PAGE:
Similarly, short phrases and names cannot be copyrighted—well, actually, names can become a trademark too, but first names and last names by themselves cannot be copyrighted. That was my point. That means while you can have a character with the first name Harry, and another character with the last name Potter, you'll be fine, but you cannot have one character with the name Harry Potter. One reason is because Harry Potter is the name of J. K. Rowling's trademark with her own book series. Another reason is because Harry Potter as a character has enough unique traits to be it's own trademark in the series, even if it was just a stand-alone book.
Characters can become their own trademark in the book and can be protected under copyright; however you can't create a trademark copyright for every single character in the story. Usually only the main characters and a few other developed characters may be able for that eligibility. Minor or stock characters cannot be trademarked. There has to be enough originality and detail in the story itself, such as description, behavioral quirks, etc. to be able to say that this character is truly unique enough to be able to be recognizable in a group of other characters in order to be even considered for protection under copyright. Of course characters under a trademarked series of books would be easier to be protected than stand-alone stories, but there may still be some things that can be done.
Any idea you have that you haven't put into tangible form, whether it be sketched, written, composed or recorded cannot be copyrighted. That being said, there are some things in tangible form that either still cannot be copyrighted, or, if someone else has something somewhat similar, doesn't infringe on your own copyrights. For example, on some sites, such as QuoteV and You-Fic, members can use HTML and CSS to personalize their profiles. In fact, sometimes, when someone enquires a member how they achieved a circular box, the person spouts out "No, because I don't want you copying me!" Well, if they copied every single line of code so that their profile looks exactly like yours, sure, that could be a problem, but if they want a circular box for their own profile so they can make their own unique page, that isn't copyright infringement at all whatsoever. One or a few lines of code on their own cannot be copyrighted.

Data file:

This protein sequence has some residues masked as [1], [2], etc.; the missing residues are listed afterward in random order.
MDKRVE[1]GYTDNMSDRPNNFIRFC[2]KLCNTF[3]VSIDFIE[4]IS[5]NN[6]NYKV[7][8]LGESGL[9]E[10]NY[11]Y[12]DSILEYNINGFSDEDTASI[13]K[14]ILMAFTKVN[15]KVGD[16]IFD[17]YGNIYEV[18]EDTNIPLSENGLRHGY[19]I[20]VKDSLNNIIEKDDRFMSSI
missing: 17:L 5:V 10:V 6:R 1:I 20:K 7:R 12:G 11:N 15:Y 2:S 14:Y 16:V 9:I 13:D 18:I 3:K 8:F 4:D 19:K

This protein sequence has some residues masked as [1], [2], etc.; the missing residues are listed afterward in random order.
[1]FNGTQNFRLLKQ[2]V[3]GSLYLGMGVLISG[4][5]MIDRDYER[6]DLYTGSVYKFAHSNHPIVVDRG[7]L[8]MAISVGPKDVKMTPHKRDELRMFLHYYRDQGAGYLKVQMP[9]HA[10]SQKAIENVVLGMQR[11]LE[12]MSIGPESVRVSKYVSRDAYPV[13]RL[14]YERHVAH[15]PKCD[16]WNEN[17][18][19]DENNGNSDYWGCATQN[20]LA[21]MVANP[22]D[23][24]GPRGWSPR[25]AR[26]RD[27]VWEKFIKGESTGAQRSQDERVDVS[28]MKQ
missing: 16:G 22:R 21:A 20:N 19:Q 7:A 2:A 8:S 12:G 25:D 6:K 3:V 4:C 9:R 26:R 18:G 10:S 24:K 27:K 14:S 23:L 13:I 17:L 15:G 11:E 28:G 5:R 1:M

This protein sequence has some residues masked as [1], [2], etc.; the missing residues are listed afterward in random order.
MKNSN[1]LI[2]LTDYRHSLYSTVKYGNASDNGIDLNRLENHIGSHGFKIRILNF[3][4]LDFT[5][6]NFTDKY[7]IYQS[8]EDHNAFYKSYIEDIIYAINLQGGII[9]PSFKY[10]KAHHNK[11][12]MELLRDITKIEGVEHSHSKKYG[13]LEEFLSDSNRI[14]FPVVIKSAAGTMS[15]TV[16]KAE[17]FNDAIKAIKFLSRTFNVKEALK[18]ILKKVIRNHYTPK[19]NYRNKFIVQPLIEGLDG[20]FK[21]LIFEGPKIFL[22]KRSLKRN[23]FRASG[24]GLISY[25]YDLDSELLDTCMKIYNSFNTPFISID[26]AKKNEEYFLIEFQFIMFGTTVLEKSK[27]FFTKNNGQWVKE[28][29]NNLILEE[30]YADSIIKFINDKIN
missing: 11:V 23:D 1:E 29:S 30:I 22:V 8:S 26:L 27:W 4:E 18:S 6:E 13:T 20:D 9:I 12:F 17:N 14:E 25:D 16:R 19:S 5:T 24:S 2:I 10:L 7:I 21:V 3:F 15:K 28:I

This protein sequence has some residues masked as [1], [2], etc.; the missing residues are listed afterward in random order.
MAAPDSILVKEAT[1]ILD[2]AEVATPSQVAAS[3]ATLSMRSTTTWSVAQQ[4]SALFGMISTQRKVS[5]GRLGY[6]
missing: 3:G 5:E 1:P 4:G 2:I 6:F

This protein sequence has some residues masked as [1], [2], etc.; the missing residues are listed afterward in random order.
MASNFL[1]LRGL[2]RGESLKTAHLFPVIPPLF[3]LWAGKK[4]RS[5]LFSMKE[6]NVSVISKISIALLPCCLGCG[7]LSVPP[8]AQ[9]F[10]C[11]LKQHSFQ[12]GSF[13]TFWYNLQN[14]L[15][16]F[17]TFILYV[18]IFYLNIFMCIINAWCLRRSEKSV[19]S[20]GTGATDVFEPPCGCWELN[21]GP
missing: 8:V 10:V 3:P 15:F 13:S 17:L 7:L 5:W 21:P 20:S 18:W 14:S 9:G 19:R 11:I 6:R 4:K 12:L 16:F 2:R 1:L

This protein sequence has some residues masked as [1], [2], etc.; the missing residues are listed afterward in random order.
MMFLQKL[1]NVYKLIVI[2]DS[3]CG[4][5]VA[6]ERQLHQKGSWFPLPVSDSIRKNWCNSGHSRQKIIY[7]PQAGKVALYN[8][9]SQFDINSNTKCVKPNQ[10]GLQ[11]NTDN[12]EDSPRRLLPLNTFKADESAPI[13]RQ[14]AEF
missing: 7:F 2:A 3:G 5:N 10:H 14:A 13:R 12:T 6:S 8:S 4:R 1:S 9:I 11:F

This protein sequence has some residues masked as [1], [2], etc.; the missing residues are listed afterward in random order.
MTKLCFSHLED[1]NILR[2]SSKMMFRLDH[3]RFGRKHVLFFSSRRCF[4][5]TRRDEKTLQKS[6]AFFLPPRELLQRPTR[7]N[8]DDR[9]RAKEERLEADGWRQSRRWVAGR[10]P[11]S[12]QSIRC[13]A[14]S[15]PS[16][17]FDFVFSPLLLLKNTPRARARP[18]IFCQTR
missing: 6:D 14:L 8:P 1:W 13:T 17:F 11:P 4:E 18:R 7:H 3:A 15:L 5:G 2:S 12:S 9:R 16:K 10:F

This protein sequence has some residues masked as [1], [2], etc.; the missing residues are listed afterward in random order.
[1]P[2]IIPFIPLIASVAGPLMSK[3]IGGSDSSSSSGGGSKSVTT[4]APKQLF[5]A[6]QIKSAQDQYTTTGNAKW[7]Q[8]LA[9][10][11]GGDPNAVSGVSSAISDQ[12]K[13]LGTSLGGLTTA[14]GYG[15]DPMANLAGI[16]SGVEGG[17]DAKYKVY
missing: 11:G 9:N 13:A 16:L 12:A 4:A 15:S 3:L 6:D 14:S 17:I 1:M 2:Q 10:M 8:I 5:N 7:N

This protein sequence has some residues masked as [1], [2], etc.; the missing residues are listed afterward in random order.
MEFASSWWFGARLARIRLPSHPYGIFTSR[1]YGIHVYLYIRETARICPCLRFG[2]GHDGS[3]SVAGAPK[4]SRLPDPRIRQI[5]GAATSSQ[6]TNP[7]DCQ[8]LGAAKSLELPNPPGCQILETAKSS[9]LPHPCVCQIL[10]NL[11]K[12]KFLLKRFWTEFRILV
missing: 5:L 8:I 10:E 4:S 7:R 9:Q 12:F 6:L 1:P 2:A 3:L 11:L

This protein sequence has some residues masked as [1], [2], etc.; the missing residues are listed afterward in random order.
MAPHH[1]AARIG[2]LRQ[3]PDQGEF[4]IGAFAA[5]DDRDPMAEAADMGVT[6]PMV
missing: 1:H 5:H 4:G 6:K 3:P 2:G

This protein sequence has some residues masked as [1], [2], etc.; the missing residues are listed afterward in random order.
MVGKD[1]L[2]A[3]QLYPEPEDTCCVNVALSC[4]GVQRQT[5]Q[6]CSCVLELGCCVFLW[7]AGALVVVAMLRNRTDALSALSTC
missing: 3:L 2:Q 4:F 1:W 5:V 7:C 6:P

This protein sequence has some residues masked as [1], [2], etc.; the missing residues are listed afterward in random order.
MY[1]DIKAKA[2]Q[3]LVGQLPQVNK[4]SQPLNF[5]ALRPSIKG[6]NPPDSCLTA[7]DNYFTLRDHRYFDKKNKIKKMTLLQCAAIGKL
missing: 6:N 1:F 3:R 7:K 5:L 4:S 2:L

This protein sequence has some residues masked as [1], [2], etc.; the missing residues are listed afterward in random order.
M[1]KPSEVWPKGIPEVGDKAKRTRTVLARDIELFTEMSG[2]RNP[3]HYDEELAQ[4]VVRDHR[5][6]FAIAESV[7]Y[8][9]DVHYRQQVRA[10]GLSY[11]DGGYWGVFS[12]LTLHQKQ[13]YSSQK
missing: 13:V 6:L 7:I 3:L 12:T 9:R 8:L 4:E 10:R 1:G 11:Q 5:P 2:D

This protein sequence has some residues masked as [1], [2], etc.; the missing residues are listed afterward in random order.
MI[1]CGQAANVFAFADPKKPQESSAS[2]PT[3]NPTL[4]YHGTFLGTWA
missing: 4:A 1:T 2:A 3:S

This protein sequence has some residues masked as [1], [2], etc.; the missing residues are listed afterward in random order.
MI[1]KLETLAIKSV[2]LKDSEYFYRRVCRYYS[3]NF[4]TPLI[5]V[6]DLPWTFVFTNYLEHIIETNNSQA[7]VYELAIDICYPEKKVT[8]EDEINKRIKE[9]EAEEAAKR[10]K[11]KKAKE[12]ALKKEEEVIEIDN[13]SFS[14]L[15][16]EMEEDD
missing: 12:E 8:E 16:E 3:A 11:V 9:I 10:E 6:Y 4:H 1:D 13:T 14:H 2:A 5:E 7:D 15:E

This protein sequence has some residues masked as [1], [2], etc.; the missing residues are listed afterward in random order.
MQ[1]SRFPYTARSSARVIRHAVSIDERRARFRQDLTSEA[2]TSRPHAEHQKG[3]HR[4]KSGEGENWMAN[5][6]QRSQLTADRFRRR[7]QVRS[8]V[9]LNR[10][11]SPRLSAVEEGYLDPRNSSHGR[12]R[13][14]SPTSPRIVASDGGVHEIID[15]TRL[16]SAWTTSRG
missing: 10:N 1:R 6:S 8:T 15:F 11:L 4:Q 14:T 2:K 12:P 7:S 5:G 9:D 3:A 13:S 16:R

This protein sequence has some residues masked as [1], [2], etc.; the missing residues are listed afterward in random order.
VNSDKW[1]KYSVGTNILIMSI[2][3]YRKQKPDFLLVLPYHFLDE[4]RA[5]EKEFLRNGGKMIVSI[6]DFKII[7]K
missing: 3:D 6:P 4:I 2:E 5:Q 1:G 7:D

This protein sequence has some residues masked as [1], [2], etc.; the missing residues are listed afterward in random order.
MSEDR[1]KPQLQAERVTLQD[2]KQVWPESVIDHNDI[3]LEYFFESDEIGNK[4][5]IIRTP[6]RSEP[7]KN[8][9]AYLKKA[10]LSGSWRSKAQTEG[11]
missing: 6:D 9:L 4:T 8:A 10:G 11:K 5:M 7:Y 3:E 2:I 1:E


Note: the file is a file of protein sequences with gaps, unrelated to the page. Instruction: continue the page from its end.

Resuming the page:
(By the way, for those of you whom are curious, round boxes can be achieved through border radius, which I will leave it up to you to look it up.)
This is similar to story ideas.
There was a case where Jordan Scott accused Stephenie Meyers of plagiarism in Breaking Dawn from Scott's own work she wrote as a teenager called The Nocturne. Plagiarism can be defined in one of two ways: when something is copied verbatim, or using someone else's idea and passing it off as your own creation. It's the latter part of the definition that Scott had issues with.
I thought you just said ideas can't be copyrighted, huh?
There's more to it than that, so stop interrupting me.
While The Nocturne is set in France about half a millennia ago with a romance between a sorcerer and a normal human girl, and Meyers's fourth installment is set in present-day Forks, Washington with a romance between a vampire and a human (later turned into a vampire), the story seems quite different from the book jacket. The problem that the case focuses on is that the set of events—post-wedding sex (on a beach), carrying an evil spawn (or just an incredibly strong child), and that the wife "dies" giving birth—seemed to be similar.
Hmmm, where else has these scenarios been done? Charmed definitely comes to mind, but I'm sure there are other books, movies, comics or shows that have something similar to any of those three scenes (even all of them together).
So where is the line drawn? Is this case really considered copyright infringement, or plagiarism?